A global cloud database from VIRS and MODIS for CERES

Patrick Minnis, David Young, Bruce A. Wielicki, Sunny Sun-Mack, Qing Z. Trepte, Yan Chen, Patrick W. Heck, Xiquan Dong

Research output: Contribution to journalConference articlepeer-review

24 Scopus citations


The NASA Clouds and Earth's Radiant Energy System (CERES) Project has developed a combined radiation and cloud property dataset using the CERES scanners and matched spectral data from high-resolution imagers, the Visible Infrared Scanner (VIRS) on the Tropical Rainfall Measuring Mission (TRMM) satellite and the Moderate Resolution Imaging Spectroradiometer (MODIS) on Terra and Aqua. The MODIS data are taken globally at least twice per day at two local times while the VIRS data are taken at all times of day over a 46-day precession cycle between 37°N and 37°S. Thus, the diurnal cycle can be well-characterized over most of the globe using the combinations of TRMM, Aqua, and Terra data. The cloud properties are derived from the imagers using state-of-the-art methods and include cloud fraction, height, optical depth, phase, effective particle size, emissivity, and ice or liquid water path. These cloud products are convolved into the matching CERES fields of view using the scanner point spread functions to provide simultaneous cloud and radiation data at an unprecedented accuracy. Results are available for at least 3 years of VIRS data and 1 year of Terra MODIS data. The various cloud products are compared with similar quantities from climatological sources and instantaneous active remote sensors. The cloud amounts are very similar to those from surface observer climatologies and are 6-7% less than those from a satellite-based climatology. Optical depths are 2-3 times smaller than those from the satellite climatology, but are within 5% of those from the surface remote sensing. Cloud droplet sizes and liquid water paths are within 10% of the surface results on average for stratus clouds. The VIRS and MODIS retrievals are very consistent with differences that usually can be explained by sampling, calibration, or resolution differences. The results should be extremely valuable for model validation and improvement and for improving our understanding of the relationship between clouds and the radiation budget.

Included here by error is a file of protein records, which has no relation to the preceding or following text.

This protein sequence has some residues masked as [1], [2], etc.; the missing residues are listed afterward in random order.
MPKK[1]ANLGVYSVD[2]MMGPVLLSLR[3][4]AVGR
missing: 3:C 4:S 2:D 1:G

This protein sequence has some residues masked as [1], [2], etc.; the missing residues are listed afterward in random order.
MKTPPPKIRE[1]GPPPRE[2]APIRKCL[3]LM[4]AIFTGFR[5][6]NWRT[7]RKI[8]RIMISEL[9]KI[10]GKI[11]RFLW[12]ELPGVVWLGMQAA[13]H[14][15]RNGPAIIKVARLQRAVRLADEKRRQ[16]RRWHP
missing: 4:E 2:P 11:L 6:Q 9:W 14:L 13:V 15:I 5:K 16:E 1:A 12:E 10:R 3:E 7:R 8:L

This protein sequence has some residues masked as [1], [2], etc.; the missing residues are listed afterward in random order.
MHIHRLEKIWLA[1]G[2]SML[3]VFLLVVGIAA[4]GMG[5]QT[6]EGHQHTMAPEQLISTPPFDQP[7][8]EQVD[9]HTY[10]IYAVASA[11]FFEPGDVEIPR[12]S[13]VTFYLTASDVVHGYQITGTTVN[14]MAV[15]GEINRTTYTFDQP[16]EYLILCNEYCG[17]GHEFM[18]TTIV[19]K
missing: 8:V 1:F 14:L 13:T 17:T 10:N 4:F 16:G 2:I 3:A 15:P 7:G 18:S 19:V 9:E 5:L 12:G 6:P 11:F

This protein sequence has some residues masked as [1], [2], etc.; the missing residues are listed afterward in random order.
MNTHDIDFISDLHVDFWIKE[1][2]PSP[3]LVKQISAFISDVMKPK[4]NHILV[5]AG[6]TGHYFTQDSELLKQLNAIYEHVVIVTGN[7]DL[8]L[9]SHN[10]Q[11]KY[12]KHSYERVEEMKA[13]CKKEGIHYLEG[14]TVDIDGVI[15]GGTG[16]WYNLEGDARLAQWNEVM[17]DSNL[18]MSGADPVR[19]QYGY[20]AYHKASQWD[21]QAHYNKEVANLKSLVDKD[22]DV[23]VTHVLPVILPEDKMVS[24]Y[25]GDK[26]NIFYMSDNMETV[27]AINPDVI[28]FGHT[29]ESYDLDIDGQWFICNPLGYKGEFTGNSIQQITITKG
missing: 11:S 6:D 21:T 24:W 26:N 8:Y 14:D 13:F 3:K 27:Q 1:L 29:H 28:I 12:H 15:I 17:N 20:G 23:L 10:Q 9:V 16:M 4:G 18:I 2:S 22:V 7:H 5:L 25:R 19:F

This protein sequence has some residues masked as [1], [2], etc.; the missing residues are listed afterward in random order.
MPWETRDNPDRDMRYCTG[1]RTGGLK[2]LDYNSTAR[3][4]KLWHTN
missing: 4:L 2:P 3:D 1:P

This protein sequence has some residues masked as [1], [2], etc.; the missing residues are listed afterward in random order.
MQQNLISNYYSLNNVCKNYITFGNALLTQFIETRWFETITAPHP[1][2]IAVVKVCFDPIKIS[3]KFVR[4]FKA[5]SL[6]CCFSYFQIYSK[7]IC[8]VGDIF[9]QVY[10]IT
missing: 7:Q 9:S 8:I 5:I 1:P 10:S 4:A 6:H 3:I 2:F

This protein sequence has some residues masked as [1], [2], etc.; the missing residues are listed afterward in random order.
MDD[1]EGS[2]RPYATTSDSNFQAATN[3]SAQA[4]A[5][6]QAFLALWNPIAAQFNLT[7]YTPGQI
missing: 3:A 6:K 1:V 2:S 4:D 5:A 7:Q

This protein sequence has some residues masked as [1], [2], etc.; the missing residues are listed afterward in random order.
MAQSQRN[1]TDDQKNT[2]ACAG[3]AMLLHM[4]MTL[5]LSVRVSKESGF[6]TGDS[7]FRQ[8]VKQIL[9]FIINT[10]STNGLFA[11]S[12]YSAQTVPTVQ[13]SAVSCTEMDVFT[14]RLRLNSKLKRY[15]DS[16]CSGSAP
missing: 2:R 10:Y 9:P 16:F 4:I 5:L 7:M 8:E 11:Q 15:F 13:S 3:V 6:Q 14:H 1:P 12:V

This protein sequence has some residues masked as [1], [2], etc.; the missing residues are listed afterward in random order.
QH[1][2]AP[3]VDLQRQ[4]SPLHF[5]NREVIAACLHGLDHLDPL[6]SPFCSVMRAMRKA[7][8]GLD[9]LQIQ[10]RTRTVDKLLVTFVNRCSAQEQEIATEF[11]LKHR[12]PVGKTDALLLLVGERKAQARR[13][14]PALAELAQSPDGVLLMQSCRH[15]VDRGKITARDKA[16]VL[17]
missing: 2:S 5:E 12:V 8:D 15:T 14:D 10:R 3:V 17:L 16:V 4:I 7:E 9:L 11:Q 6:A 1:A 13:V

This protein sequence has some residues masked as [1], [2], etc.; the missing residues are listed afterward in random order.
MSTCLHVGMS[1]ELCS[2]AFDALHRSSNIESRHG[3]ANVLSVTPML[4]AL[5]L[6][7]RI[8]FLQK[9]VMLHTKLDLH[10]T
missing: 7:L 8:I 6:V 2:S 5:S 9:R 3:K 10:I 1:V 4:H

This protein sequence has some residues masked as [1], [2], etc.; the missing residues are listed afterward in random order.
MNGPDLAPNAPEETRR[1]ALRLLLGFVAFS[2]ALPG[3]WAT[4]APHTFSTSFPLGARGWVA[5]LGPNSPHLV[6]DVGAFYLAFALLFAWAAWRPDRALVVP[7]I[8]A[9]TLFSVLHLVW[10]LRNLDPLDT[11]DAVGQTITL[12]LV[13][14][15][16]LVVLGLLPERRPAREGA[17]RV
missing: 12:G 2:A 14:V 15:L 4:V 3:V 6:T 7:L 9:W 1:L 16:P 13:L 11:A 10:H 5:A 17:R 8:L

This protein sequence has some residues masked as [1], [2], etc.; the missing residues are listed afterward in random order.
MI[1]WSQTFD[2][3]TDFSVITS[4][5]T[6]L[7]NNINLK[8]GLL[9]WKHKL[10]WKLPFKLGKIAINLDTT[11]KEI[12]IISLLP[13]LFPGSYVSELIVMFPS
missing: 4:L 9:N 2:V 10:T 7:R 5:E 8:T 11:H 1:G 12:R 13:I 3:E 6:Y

Original languageEnglish (US)
Pages (from-to)115-126
Number of pages12
JournalProceedings of SPIE - The International Society for Optical Engineering
StatePublished - 2002
EventOptical Remote Sensing of the Atmosphere and Clouds III - Hangzhou, China
Duration: Oct 25 2002Oct 27 2002


  • Climatology
  • Cloud microphysics
  • Clouds
  • Radiation
  • Remote sensing
  • VIRS

ASJC Scopus subject areas

  • Electronic, Optical and Magnetic Materials
  • Condensed Matter Physics
  • Computer Science Applications
  • Applied Mathematics
  • Electrical and Electronic Engineering


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